My level of regard and professional appreciation for the Academy Awards took a hit some years back, not because of the #OscarsSoWhite controversy about the lack of diversity in the ranks of the Academy that certainly has needed addressing, and not because of how long the shows are or who has been hosting them either.
No, it was when the Oscars expanded the Best Picture category to ten nominees. I thought it was silly and I still think it's silly. It wasn't a move made to even the playing field and give more films a shot at the big prize at all, it was to put in more films that the general audience had actually seen so that they would tune into the show and pay attention because their film might win, even though it really never had a shot.
With that in mind, I'm really not surprised that years later the Academy has now decided among other changes, to start a new category for Best Achievement in Popular Film, because it's really an extension of the same move when they expanded the Best Picture category.
Anyone who follows the Oscars at all knows when Oscar season hits every year, and it's from the middle of fall to early Winter. That's when the art house, independent, dramatic films that have invaded Cannes, SXSW and other festivals ascend into wider release for awards consideration at the beginning of the new year. Golden Globes, BAFTAs, Screen Actors Guild (SAG) and Academy Awards. Those are your big shows and the movies that command their attention are not the ones that made billions in the summertime with licensed characters and big tentpole budgets, because they aren't regarded as "high art" and great achievement of the craft, even though in many ways they do, subjectively speaking. Historically speaking, the best those kinds of movies have done is collect a lot of technical awards, like Mad Max Fury Road deservedly did a few years ago.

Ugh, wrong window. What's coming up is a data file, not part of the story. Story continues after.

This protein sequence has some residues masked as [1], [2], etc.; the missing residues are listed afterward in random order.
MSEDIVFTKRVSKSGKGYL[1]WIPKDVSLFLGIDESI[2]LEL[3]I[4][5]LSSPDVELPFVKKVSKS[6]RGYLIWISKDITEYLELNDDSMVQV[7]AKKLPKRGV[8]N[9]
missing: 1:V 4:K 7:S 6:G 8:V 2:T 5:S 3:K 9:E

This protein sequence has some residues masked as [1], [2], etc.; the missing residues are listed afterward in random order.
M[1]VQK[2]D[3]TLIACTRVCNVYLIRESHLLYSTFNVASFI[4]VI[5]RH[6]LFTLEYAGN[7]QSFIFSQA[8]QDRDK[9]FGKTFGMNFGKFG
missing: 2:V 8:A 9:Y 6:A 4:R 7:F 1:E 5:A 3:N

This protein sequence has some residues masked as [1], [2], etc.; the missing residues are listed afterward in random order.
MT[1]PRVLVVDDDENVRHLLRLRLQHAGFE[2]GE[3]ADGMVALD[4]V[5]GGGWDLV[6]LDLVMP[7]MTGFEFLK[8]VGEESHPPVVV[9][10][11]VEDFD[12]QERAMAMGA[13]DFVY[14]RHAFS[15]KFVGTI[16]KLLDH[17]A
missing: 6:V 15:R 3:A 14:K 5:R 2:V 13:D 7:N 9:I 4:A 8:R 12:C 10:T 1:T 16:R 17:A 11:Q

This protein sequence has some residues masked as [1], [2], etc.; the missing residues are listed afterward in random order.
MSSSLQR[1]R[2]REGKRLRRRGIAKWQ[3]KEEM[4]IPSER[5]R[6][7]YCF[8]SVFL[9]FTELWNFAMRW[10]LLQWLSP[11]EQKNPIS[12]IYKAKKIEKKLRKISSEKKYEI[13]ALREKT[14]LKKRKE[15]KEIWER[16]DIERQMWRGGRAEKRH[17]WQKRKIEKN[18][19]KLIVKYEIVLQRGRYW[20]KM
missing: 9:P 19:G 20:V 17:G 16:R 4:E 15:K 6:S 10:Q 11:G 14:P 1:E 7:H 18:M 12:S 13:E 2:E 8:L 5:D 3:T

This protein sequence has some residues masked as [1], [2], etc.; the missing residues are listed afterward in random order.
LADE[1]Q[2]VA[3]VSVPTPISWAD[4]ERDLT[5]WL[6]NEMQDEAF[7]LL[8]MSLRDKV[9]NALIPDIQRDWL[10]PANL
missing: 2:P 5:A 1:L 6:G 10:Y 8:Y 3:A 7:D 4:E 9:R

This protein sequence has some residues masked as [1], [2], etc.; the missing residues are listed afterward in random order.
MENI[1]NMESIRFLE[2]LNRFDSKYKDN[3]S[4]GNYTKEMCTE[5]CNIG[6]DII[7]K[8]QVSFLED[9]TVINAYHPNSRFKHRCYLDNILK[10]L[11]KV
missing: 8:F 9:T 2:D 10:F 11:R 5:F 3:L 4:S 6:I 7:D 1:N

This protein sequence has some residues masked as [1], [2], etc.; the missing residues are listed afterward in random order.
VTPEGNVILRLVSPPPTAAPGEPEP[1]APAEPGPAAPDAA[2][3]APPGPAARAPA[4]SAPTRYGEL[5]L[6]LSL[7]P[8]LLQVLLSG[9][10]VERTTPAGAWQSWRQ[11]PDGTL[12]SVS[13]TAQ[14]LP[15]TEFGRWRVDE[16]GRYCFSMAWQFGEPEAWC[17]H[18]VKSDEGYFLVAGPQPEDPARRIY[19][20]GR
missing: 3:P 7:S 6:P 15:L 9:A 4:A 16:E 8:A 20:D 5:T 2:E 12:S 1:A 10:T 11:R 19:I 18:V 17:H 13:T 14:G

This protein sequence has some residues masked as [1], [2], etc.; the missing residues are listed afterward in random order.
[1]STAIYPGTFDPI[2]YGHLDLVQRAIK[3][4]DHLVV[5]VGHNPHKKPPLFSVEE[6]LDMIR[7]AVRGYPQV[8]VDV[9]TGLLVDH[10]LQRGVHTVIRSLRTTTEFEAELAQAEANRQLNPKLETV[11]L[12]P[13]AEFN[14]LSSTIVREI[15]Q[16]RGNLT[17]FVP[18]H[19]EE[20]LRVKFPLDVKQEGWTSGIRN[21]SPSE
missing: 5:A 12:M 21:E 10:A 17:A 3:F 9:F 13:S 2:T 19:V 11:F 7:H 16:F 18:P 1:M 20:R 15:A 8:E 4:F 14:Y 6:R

The thing is, the general audience isn't going out of its way to watch The Shape of Water, Phantom Thread, Darkest Hour or even Dunkirk, so when those kinds of films get nominated for Oscars as they commonly do, there's really no reason for the general audience to tune in. They've never seen the movies, nor do they likely plan to. The flipside to that coin is you can't put movies like Black Panther, Avengers: Infinity War or Mission: Impossible Fallout into the Best Picture category because of how the Academy perceives them. Plenty of people say why not and call it pretentious, but the Academy has never claimed to not be that way. They act like they want the general audience to perceive them as "regular," but they still largely believe that most people wouldn't know a great movie if it bit them in the ass, and subjectively speaking they might be right a lot of the time.
So they expand to ten Best Picture nominees to give more of those "general audience films" a perceived chance, but it doesn't move that ratings needle as much as they want it to, which is now why they are creating Best Popular Film......because that's the answer, a whole new category completely separate from Best Picture itself.
Alright, to be fair it's PART of the answer, but still misses the mark pretty badly. You know who has it figured out pretty well? The Golden Globes. In that awards show, the major above the line categories like Best Picture, Best Actor, Best Actress and others are divided between "Drama" and "Musical or Comedy," so you avoid a situation where a farcical film like The Disaster Artist goes head to head with a historical drama like The Post, but both still have an equal opportunity to take home the Best Picture prize. Ironically, neither of those films won Best Picture this past year but you see the point. You will still have debates over whether or not a movie like Get Out belongs in the Musical or Comedy category, but at least you know it has a better shot of winning, unlike at the Oscars where Get Out was one of nine films that lost to The Shape of Water and arguably had no chance to win against the others in the first place, for whatever reason.